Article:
Mend Physical Therapy Blog and Injury Information

Exercise’s Positive Impact On Our Immune System

March 15, 2020


The world wide events surrounding COVID 19 or the coronavirus have brought illness, hygiene, and immunity to the forefront of our minds. Immunosenescence is a term researchers use to describe the decline in our immune function as we age. These changes reduce our ability to both fight current infection and adapt or adjust to future infections. Experts believe these age related changes are responsible in part for illnesses such as age related diabetes, heart disease, and brain diseases such as Alzheimer’s. This is one of the reasons why age alone is a high risk group for the COVID 19 virus. Importantly, like most of our body’s systems, the immune system is plastic and has been shown to decrease and increase its’ function due to numerous stimuli. Interestingly, exercise has been shown not only to correlate with better immune system function (more active individuals have better immune function) but activity itself has been shown to improve immune function.

Most of the research has focused on the immune response to aerobic and resistance training in both healthy and immunosuppressed populations (ex. HIV/AIDS). Multiple authors have shown repeated bouts of exercise improve immune system function, slow the effects of immunosenescence, and reduce inflammatory markers in the body. As our understanding of exercise’s impact on the immune system evolves authors have begun to describe exercise as a form of “immunotherapy” (Sellami et al. Front Immunol. 2018). Some of the beneficial effects of exercise on immune function are linked to improved immune system cellular (monocytes, macrophages, lymphocytes, neutrophils, T cells, and B cells) strength and response to illnesses .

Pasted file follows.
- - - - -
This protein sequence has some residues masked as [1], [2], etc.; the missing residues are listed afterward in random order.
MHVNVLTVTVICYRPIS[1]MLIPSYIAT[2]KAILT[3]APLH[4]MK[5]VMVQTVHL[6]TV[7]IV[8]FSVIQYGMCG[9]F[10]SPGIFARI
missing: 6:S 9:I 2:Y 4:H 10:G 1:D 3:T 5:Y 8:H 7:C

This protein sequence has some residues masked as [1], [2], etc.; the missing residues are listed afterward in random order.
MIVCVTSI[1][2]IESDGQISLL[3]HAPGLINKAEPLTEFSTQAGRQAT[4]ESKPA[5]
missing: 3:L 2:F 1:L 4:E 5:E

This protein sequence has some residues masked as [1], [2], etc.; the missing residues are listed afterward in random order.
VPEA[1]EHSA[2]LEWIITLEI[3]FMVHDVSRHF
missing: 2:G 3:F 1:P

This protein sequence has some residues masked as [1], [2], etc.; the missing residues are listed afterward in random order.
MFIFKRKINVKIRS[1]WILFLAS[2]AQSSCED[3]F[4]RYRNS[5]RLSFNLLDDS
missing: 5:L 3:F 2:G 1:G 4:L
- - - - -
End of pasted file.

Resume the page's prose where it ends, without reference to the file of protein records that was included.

In the research studies, exercise modes varied from walking to cycling to running to endurance competition training. In short, exercise does not have to be vigorous but moderate intensity, relative to the individual, longer duration exercise performed 3-5 days per week is sufficient for a response. Individual’s should aim to meet national guidelines for exercise dosages. In a world full of uncertainty due to the virus we should focus on what we can control to improve our immunity including social distancing, hygiene, sleep, diet, and exercise.